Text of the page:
PhD ceremony: Mr. K.K. Katta, 12.45 uur, Academiegebouw, Broerstraat 5, Groningen
Dissertation: Role of proteoglycans in renal chronic transplant dysfunction
Promotor(s): prof. G.J. Navis, prof. J.L. Hillebrands
Faculty: Medical Sciences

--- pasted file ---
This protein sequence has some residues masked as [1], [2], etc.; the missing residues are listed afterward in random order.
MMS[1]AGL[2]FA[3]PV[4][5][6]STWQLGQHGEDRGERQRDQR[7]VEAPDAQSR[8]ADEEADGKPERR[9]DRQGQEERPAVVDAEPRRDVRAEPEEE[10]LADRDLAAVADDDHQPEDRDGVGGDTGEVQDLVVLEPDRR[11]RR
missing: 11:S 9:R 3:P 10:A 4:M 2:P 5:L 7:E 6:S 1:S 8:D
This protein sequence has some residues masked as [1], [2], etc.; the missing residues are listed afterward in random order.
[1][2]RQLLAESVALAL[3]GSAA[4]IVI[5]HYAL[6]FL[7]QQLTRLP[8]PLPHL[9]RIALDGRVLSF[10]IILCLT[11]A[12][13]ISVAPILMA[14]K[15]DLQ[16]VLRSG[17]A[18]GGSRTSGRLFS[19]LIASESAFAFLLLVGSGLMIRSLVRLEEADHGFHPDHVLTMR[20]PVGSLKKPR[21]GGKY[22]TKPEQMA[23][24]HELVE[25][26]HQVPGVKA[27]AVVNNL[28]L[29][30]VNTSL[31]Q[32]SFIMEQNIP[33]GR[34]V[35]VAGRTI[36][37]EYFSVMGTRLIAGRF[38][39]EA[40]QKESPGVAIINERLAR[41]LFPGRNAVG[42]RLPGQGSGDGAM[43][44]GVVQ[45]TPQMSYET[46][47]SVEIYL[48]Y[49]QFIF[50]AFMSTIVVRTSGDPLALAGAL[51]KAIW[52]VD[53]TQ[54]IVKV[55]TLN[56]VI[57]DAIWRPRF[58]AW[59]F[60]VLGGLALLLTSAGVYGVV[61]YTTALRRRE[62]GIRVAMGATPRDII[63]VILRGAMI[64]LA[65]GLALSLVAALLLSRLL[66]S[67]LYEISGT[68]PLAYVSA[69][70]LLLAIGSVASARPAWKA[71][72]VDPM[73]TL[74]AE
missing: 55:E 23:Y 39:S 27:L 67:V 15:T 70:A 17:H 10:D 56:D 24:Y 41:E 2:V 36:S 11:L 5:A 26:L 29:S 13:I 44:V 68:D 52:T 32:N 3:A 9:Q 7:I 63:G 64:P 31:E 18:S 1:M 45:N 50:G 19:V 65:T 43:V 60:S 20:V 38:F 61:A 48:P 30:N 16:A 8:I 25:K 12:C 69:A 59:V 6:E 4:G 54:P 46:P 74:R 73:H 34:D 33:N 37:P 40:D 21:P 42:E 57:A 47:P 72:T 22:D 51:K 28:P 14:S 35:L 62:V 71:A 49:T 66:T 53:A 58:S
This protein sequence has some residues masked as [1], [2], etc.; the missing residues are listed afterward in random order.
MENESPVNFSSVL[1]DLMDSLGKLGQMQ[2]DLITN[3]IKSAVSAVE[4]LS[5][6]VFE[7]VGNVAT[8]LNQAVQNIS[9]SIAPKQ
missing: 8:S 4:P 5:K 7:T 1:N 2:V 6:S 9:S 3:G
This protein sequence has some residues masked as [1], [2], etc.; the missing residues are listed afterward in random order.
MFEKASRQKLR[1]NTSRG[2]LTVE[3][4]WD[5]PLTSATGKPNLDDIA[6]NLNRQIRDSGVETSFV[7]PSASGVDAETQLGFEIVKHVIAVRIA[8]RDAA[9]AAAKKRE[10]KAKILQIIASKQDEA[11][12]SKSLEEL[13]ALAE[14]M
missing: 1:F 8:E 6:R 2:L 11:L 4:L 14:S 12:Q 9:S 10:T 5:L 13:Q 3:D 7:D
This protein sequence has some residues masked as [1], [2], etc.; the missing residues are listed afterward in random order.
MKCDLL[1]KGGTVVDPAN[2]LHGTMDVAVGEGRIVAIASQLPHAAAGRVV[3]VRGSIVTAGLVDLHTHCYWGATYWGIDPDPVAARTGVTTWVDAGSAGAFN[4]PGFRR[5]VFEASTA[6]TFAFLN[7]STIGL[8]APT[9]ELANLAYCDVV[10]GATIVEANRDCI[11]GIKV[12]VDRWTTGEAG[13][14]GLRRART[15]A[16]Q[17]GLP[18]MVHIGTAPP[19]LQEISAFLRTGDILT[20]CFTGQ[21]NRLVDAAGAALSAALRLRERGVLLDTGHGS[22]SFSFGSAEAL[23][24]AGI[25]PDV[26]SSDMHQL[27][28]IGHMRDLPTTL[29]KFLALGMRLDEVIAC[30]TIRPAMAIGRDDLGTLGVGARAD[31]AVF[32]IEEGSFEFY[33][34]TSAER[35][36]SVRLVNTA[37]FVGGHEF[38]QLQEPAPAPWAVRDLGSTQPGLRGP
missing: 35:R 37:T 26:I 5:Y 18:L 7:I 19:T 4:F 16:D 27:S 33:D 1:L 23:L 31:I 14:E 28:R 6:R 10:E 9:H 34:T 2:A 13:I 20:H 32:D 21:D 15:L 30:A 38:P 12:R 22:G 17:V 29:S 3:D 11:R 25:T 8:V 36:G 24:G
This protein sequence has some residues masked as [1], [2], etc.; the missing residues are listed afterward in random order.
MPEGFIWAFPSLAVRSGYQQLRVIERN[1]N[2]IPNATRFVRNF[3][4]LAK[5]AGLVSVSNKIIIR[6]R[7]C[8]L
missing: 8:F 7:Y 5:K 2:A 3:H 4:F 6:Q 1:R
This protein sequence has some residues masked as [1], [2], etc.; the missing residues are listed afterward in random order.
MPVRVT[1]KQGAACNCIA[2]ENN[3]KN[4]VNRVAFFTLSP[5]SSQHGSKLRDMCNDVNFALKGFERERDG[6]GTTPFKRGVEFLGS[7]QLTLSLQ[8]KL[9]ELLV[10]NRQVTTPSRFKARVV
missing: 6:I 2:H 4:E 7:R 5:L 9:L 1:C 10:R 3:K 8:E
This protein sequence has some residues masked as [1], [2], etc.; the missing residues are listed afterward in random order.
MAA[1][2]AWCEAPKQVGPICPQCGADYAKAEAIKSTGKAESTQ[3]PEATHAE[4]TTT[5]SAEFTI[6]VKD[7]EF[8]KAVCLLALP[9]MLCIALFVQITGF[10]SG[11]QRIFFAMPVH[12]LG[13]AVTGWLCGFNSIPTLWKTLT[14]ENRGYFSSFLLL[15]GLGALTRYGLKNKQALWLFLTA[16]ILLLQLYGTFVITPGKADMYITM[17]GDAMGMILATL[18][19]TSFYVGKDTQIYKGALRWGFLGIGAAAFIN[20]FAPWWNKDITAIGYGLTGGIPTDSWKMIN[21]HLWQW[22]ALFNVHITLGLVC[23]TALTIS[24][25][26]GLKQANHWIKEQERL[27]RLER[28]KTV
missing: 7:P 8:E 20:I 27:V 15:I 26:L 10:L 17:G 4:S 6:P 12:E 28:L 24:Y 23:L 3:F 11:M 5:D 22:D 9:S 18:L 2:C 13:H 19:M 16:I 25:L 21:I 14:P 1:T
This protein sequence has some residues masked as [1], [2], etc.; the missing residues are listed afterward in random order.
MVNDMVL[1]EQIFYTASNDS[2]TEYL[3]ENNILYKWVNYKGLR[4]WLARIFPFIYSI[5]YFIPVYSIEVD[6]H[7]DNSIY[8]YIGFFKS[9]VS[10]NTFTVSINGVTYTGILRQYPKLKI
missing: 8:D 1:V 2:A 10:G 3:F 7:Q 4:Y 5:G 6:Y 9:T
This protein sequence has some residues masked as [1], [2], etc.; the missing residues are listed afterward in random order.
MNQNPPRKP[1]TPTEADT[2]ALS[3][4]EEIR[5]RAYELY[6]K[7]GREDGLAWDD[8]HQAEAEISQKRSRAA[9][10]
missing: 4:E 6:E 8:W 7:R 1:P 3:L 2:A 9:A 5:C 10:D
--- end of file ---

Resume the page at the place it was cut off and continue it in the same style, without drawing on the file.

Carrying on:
Kidney transplantation is the best treatment for patients with end stage renal failure, in terms of quality of life and life expectancy. Chronic transplant dysfunction (CTD) is associated with decline in kidney function over time and is related to progressive tissue remodeling in the transplanted kidney. Proteoglycans (PGs) have been highly implicated in tissue remodeling such as development, adhesion, migration, growth, wound healing and repair processes, proliferation and fibrosis. This implies that targeting proteoglycan function might provide a strategy to combat CTD-associated tissue remodeling. The data presented in this thesis show the involvement of PGs in CTD tissue remodeling. We showed an upregulation of the heparan sulfate PGs collagen type XVIII and perlecan and chondroitin sulfate PG versican in rat renal allografts. The binding properties of the upregulated PGs has increased upon renal allotransplantation. Perlecan and FGF2 were found to be upregulated in renal allografts. The functional and mechanistical roles of these PGs were studied in vitro using rat glomerular mesangial cells. The results showed that PGs mediated FGF2-dependent proliferation of mesangial cells. Treatment with non-anti-coagulant heparin (RO-heparin) showed beneficial effects after rat renal transplantation. Considering the molecular mechanisms behind neointima formation, we showed that in response to allogeneic transplantation there will be medial dedifferentiation, probably mediated by PDGF-B. Lastly we showed that syndecan-1, a trans-membrane cell surface heparan sulfate PG, is involved in tubular regeneration and repair after renal transplantation and ischemia/reperfusion which correlated with better graft function and survival. Overall PGs are crucially involved in tissue remodeling after transplantation and promising intervention molecules to retard CTD.
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